A Lesson in Leading
By Rachel ToorAs featured in the April 2006 issue of Running Times Magazine
Recently some of my college students—freshmen, learning to write—endured waking too early, dressing in layers, and paying money they didn’t really have to toe the line at a local 10K that benefits a women’s health clinic.
I arrived at the race rabid—foaming, spitting, nothing like my usual calm, dispassionate self. I ran into my friend Dean, handsome in a straw cowboy hat, directing the race with his four kids, all under four feet tall, hanging onto his long legs.
“There are protesters on the course,” I said, like a psychotic describing pink hyenas hiding in the closet.
“Yeah,” he said, giving instructions to a volunteer, directing runners toward the start, and petting one of his kids on the head. “They show up every year.”
Then he focused on me. “Don’t engage them, Rachel. It’s what they want. Just don’t say anything.”
My friends know me too well.
When I met up with my students, we talked about the protesters. I eased into didactic mode and said that even if we found them hateful, they had a right to be there; that’s what free speech is all about. Martha asked if she could flip them off as we ran by. Maybe it wasn’t the right—the teacherly—thing to do, but I said sure. As long as she did it quietly.
We all had fun. After the race, we went back to my apartment, and they cooked brunch and made fun of my lack of domesticity.
But I was steamed about having my race tainted by politics. It wasn’t the first time: Each year, at the Philadelphia marathon, protesters hold disgusting signs that make ridiculous statements, at least to my feminist, commie-rat way of thinking. Each year, thinking about it makes me want to spit.
I’m no rube; I know that politics infiltrates our lives. Mostly I agree with the quote frequently, though perhaps incorrectly, attributed to Voltaire: “I disapprove of what you say, but will defend to death your right to say it.”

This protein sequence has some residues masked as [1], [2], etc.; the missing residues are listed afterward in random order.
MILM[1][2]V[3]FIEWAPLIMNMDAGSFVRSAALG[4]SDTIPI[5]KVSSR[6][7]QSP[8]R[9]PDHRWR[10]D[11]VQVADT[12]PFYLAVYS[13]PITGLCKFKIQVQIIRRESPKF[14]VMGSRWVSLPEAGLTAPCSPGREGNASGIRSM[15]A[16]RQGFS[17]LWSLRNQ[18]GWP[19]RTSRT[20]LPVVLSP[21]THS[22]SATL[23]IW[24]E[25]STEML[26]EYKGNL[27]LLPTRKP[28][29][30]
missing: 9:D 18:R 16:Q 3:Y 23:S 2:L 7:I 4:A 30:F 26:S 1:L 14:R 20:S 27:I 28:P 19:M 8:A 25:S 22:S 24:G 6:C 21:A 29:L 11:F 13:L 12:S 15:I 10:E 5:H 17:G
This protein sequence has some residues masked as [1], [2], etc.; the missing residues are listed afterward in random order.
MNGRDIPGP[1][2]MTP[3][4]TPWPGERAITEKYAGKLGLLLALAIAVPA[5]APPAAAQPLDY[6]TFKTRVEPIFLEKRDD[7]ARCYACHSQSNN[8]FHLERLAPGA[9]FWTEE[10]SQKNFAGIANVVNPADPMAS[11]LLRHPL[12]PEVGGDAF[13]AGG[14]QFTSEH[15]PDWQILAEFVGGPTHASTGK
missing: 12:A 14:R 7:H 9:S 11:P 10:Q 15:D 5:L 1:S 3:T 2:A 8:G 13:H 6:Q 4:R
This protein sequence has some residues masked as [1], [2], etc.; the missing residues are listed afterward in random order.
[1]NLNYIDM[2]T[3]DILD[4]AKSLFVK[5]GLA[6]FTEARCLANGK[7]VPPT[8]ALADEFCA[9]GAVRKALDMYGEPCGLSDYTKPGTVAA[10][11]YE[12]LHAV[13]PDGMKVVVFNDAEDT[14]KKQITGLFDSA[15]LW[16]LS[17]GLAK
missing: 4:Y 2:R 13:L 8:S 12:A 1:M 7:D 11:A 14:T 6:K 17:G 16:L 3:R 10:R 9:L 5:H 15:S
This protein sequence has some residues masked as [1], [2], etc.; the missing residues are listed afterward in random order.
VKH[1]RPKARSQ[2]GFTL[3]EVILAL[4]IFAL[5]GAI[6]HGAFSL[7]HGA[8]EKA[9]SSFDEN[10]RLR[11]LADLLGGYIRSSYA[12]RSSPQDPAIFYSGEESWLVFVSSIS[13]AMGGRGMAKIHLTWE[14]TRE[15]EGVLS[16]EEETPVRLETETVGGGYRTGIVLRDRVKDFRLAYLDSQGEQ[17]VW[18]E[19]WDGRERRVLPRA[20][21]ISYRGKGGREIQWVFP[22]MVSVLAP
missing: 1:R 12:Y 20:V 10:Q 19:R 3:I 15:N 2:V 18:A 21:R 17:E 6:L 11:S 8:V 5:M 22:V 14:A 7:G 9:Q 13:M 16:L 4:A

But that doesn’t mean I don’t get pissed off.
Then I thought about Glen.
A lifetime ago, in North Carolina, we were running buddies. We often traveled together to races. He usually won overall; sometimes I age-grouped. My first experiences of racing are wrapped in a wiry, muscular, Glen-shaped package.
One spring he found out about the inaugural edition of a 10-mile race in Washington, DC. We wanted to go and run it. But the race was sponsored by Colt, makers of semi-automatic weapons and other nasty pieces of business, and that made us both uncomfortable. We debated for a long time, and then Glen came up with a plan.
We went to DC. In the afternoon we wandered around the race expo, around booths that showed off the newest models of running shoes, apparel, and guns; then we crossed the street to Arlington National Cemetery, and strolled in that sober, green field with its crop-like rows of identical, austere markers.
At 0800 the next morning General Shelton, then head of the Joint Chiefs, fired the gun to start the race. I enjoyed the scenery of the course, but Glen ran hard, as he always does. A couple of Kenyans beat him, but still, he finished in the money.
Afterward, watered and warmed down, we sat on the grass on a cherry-blossomed day, chatting, waiting for the awards. Glen was nervous, more so than before the race. I said it would be fine.
When the man with stars on his chest called his name, Glen walked across the stage to collect his check. Then he asked for the mike. The organizers looked at each other, confused, but handed it over.
Glen took a deep breath, held up the check, and said in a voice as even as his stride, “I just want the running community to know that I am donating my earnings to the DC-based Coalition to Stop Gun Violence.”
Apparently we weren’t the only runners who felt ambivalent about the politics of doing this race; a boisterous cheer went up from the crowd. Glen gave the mike back and rejoined me on the grass, his heart pounding harder than it had running 5:30 miles.
I always knew that Glen was an excellent runner, a tough competitor. At the time he was finishing a Ph.D. in public health. His advisor was a jogger who raced, but Glen kept quiet about his own running. He feared that if his boss knew that Glen was a serious runner, his view of him as a serious academic would diminish.
That day, amid cherry blossoms and Greek Revival, I saw a different side of my running buddy. I always knew he was a soft-spoken counterpoint to my own hot-headedness, but I’d never before seen him as a role model.
My political responses, like those of many people, are reflexive. I complain about problems rather than try to find creative solutions. Sometimes I feel hopeless and don’t believe there are any solutions to our nation’s woes. So I surround myself with folks who think like me, and when I’m faced with opposing viewpoints, I get mad. Or dismissive. And do nothing.
That day, in the southern humidity, with his gentle, southern humility, Glen showed us all a middle path; he took the Buddhist trail between self-indulgence and denial.
He didn’t win the race. But that day, in the locus of American politics, my running buddy led the way